By combining the observing powers of ESA's Herschel space observatory and the ground-based Keck telescopes, astronomers have characterised hundreds of previously unseen starburst galaxies, revealing extraordinary high star-formation rates across the history of the Universe.
Scientists have long suspected that a vast ocean of liquid water lies under the crusty exterior of Titan, Saturn's largest moon. New analysis suggests that the internally generated heat that keeps that ocean from freezing relies on the moon's interactions with Saturn and its other moons.
Two French researchers have recently proposed the first ever model explaining how the great majority of regular satellites in our solar system were formed out of planet rings. The model, the only one of its kind, was first tested in 2010 on Saturn's moons.
A small pocket of Western Australia's remote outback is set to become the eye on the sky and could potentially save the world billions of dollars. The Murchison Widefield Array (MWA) radio telescope, unveiled today, Friday 30 November, will give the world a dramatically improved view of the Sun and provide early warning to prevent damage to communication satellites, electric power grids and GPS navigation systems.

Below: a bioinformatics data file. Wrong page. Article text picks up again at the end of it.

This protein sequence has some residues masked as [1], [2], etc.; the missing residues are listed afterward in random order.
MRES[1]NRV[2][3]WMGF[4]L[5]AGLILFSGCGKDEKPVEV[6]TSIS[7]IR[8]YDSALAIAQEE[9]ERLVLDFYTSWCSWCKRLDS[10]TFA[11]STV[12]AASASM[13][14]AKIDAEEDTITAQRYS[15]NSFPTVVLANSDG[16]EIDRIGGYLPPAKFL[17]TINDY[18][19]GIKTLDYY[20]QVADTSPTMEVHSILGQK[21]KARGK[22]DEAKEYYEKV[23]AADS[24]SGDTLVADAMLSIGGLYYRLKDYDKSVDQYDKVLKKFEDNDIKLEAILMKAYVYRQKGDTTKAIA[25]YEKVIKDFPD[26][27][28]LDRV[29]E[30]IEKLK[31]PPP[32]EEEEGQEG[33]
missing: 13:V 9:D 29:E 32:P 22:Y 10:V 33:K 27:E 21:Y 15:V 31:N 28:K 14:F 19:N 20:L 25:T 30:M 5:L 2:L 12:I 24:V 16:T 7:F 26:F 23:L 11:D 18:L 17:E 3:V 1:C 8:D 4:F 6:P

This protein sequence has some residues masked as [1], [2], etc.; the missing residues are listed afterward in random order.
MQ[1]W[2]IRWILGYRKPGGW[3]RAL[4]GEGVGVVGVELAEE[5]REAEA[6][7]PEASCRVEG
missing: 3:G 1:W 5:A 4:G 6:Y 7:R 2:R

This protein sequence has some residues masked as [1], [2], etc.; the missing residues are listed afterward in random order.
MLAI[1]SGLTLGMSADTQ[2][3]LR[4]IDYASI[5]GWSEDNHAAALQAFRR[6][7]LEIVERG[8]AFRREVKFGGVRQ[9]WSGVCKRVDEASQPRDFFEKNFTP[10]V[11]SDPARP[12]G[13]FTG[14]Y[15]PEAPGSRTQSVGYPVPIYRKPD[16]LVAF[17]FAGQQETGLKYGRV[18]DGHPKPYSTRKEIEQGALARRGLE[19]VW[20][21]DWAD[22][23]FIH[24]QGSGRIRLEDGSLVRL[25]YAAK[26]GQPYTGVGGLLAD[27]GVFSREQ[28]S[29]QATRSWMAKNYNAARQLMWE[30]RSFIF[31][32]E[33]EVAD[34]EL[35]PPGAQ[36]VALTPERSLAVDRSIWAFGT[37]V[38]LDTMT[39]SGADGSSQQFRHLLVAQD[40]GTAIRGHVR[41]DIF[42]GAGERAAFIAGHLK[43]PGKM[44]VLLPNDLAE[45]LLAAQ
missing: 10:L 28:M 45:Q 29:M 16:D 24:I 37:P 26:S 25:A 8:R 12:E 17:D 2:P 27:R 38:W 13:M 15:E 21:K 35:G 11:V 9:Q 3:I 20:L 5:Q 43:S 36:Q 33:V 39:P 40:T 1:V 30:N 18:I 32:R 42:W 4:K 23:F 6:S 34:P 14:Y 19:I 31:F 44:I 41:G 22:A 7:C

European funding agencies for astroparticle physics celebrate today the successful work of the ASPERA European funded network and the launch of the newly founded APPEC, the Astroparticle Physics European Consortium.
A jet of X-rays from a supermassive black hole 12.4 billion light years from Earth has been detected by NASA's Chandra X-ray Observatory. This is the most distant X-ray jet ever observed and gives astronomers a glimpse into the explosive activity associated with the growth of supermassive black holes in the early universe.
A group of astronomers have discovered a black hole that could shake the foundations of current models of galaxy evolution. At 17 billion times the mass of the Sun, its mass is much greater than current models predict - in particular in relation to the mass of its host galaxy.